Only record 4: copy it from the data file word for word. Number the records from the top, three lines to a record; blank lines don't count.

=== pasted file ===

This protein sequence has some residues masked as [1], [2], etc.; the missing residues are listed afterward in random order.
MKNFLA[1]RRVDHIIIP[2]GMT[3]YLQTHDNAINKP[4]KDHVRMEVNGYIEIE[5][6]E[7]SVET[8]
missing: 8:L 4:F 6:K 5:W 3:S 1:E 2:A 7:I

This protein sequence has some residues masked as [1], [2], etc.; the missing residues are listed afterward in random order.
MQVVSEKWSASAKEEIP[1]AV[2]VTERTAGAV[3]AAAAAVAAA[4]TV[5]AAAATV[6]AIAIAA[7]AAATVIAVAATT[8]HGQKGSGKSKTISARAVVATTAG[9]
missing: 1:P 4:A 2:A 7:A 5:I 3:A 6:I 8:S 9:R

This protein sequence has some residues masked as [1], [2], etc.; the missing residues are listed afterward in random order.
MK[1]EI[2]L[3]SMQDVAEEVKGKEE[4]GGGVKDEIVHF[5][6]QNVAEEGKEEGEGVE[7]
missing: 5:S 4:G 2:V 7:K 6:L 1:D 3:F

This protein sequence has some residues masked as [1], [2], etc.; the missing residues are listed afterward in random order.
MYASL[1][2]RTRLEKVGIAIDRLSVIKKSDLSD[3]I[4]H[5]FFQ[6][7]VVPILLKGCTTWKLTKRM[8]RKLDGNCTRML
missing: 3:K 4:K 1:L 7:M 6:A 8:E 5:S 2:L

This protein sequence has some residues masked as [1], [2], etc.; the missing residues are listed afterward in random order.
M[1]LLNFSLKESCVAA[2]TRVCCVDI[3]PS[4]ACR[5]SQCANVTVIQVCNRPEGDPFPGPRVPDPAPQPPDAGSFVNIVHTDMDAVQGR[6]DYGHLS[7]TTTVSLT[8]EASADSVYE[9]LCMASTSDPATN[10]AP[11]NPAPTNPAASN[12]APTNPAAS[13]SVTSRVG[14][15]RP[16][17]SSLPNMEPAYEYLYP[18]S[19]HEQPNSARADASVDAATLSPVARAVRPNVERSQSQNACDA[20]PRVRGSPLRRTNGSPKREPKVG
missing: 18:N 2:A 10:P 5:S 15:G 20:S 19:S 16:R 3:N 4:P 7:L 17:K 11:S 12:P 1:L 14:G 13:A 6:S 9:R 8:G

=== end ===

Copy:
This protein sequence has some residues masked as [1], [2], etc.; the missing residues are listed afterward in random order.
MYASL[1][2]RTRLEKVGIAIDRLSVIKKSDLSD[3]I[4]H[5]FFQ[6][7]VVPILLKGCTTWKLTKRM[8]RKLDGNCTRML
missing: 3:K 4:K 1:L 7:M 6:A 8:E 5:S 2:L